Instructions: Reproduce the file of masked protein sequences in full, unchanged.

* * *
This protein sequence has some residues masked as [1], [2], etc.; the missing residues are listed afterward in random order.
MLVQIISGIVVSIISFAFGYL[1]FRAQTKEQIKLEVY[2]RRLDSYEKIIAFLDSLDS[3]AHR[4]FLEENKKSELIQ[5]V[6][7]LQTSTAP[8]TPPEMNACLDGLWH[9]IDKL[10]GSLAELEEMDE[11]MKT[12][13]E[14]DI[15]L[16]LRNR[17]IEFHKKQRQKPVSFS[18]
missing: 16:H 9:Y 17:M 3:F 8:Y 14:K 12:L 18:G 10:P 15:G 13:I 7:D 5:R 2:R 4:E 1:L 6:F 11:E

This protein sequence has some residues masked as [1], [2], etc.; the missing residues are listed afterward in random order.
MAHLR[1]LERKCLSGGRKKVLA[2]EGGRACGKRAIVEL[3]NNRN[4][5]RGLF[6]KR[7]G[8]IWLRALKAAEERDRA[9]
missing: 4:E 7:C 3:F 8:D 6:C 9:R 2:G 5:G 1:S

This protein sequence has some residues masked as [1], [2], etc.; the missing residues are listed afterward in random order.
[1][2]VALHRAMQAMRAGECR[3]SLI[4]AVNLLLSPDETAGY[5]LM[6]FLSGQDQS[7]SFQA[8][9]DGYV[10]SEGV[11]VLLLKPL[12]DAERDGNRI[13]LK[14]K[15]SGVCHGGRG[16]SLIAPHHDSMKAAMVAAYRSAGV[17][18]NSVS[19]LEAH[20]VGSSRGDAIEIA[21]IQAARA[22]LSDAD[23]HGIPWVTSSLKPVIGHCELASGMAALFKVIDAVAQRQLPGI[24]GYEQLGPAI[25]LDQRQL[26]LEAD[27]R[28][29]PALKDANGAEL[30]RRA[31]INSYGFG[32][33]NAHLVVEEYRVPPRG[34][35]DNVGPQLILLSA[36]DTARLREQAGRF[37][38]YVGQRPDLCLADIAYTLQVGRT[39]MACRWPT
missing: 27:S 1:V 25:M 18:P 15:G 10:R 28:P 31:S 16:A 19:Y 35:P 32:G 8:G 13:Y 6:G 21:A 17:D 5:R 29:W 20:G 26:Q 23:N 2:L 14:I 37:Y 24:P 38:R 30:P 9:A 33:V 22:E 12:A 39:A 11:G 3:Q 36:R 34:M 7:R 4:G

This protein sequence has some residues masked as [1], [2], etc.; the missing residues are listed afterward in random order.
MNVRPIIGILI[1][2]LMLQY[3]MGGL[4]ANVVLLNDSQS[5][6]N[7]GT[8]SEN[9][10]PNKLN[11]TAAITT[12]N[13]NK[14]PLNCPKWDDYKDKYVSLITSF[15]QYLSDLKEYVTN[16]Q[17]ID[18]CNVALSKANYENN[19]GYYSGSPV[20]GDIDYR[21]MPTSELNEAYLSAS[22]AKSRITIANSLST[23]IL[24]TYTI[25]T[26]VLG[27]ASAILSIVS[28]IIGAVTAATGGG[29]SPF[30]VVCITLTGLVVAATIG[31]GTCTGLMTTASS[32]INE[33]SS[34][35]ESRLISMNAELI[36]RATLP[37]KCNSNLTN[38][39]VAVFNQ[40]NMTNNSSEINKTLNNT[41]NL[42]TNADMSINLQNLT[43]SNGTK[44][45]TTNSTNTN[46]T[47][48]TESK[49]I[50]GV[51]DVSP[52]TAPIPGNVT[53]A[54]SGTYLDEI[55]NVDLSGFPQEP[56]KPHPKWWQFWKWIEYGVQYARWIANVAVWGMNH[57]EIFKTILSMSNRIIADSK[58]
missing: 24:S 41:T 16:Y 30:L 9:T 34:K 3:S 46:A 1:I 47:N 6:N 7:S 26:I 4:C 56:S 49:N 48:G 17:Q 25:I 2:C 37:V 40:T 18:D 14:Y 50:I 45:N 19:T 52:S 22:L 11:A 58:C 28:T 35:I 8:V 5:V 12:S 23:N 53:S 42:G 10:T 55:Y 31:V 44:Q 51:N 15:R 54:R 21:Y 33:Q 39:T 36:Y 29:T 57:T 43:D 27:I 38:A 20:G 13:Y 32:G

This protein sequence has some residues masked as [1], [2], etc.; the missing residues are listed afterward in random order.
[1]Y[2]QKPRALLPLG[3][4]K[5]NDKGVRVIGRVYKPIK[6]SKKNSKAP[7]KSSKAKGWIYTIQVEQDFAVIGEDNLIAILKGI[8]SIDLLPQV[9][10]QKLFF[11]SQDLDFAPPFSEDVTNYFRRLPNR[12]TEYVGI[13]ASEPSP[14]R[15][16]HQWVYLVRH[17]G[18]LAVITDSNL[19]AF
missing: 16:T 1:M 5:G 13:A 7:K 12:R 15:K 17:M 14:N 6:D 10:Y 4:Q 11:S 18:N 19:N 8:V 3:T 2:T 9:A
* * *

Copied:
This protein sequence has some residues masked as [1], [2], etc.; the missing residues are listed afterward in random order.
MLVQIISGIVVSIISFAFGYL[1]FRAQTKEQIKLEVY[2]RRLDSYEKIIAFLDSLDS[3]AHR[4]FLEENKKSELIQ[5]V[6][7]LQTSTAP[8]TPPEMNACLDGLWH[9]IDKL[10]GSLAELEEMDE[11]MKT[12][13]E[14]DI[15]L[16]LRNR[17]IEFHKKQRQKPVSFS[18]
missing: 16:H 9:Y 17:M 3:F 8:Y 14:K 12:L 18:G 10:P 15:G 13:I 7:D 5:R 2:R 4:E 1:L 6:F 11:E

This protein sequence has some residues masked as [1], [2], etc.; the missing residues are listed afterward in random order.
MAHLR[1]LERKCLSGGRKKVLA[2]EGGRACGKRAIVEL[3]NNRN[4][5]RGLF[6]KR[7]G[8]IWLRALKAAEERDRA[9]
missing: 4:E 7:C 3:F 8:D 6:C 9:R 2:G 5:G 1:S

This protein sequence has some residues masked as [1], [2], etc.; the missing residues are listed afterward in random order.
[1][2]VALHRAMQAMRAGECR[3]SLI[4]AVNLLLSPDETAGY[5]LM[6]FLSGQDQS[7]SFQA[8][9]DGYV[10]SEGV[11]VLLLKPL[12]DAERDGNRI[13]LK[14]K[15]SGVCHGGRG[16]SLIAPHHDSMKAAMVAAYRSAGV[17][18]NSVS[19]LEAH[20]VGSSRGDAIEIA[21]IQAARA[22]LSDAD[23]HGIPWVTSSLKPVIGHCELASGMAALFKVIDAVAQRQLPGI[24]GYEQLGPAI[25]LDQRQL[26]LEAD[27]R[28][29]PALKDANGAEL[30]RRA[31]INSYGFG[32][33]NAHLVVEEYRVPPRG[34][35]DNVGPQLILLSA[36]DTARLREQAGRF[37][38]YVGQRPDLCLADIAYTLQVGRT[39]MACRWPT
missing: 27:S 1:V 25:M 18:P 15:G 10:R 28:P 31:S 16:A 19:Y 35:P 32:G 8:G 13:Y 6:G 21:A 17:D 5:R 29:W 20:G 26:Q 23:N 2:L 14:I 37:Y 24:P 38:R 30:P 9:A 33:V 22:E 12:A 39:A 11:G 3:Q 36:R 34:M 7:R 4:G

This protein sequence has some residues masked as [1], [2], etc.; the missing residues are listed afterward in random order.
MNVRPIIGILI[1][2]LMLQY[3]MGGL[4]ANVVLLNDSQS[5][6]N[7]GT[8]SEN[9][10]PNKLN[11]TAAITT[12]N[13]NK[14]PLNCPKWDDYKDKYVSLITSF[15]QYLSDLKEYVTN[16]Q[17]ID[18]CNVALSKANYENN[19]GYYSGSPV[20]GDIDYR[21]MPTSELNEAYLSAS[22]AKSRITIANSLST[23]IL[24]TYTI[25]T[26]VLG[27]ASAILSIVS[28]IIGAVTAATGGG[29]SPF[30]VVCITLTGLVVAATIG[31]GTCTGLMTTASS[32]INE[33]SS[34][35]ESRLISMNAELI[36]RATLP[37]KCNSNLTN[38][39]VAVFNQ[40]NMTNNSSEINKTLNNT[41]NL[42]TNADMSINLQNLT[43]SNGTK[44][45]TTNSTNTN[46]T[47][48]TESK[49]I[50]GV[51]DVSP[52]TAPIPGNVT[53]A[54]SGTYLDEI[55]NVDLSGFPQEP[56]KPHPKWWQFWKWIEYGVQYARWIANVAVWGMNH[57]EIFKTILSMSNRIIADSK[58]
missing: 24:S 41:T 16:Y 30:L 9:T 34:K 3:S 46:A 1:I 47:N 6:N 7:S 26:I 4:C 56:S 49:N 48:G 17:Q 25:I 2:C 37:V 40:T 18:D 14:Y 50:I 45:N 19:T 52:S 22:L 11:A 58:C 28:T 35:I 8:V 5:V 12:S 23:N 53:S 42:G 10:T 55:Y 31:V 44:Q 51:N 15:R 54:R 21:Y 33:Q 39:T 36:Y 29:T 57:T 43:D 27:I 38:A 20:G 13:Y 32:G

This protein sequence has some residues masked as [1], [2], etc.; the missing residues are listed afterward in random order.
[1]Y[2]QKPRALLPLG[3][4]K[5]NDKGVRVIGRVYKPIK[6]SKKNSKAP[7]KSSKAKGWIYTIQVEQDFAVIGEDNLIAILKGI[8]SIDLLPQV[9][10]QKLFF[11]SQDLDFAPPFSEDVTNYFRRLPNR[12]TEYVGI[13]ASEPSP[14]R[15][16]HQWVYLVRH[17]G[18]LAVITDSNL[19]AF
missing: 16:T 1:M 5:G 13:A 7:K 12:R 15:K 17:M 14:N 6:D 10:Y 4:Q 11:S 18:N 19:N 8:V 3:T 2:T 9:A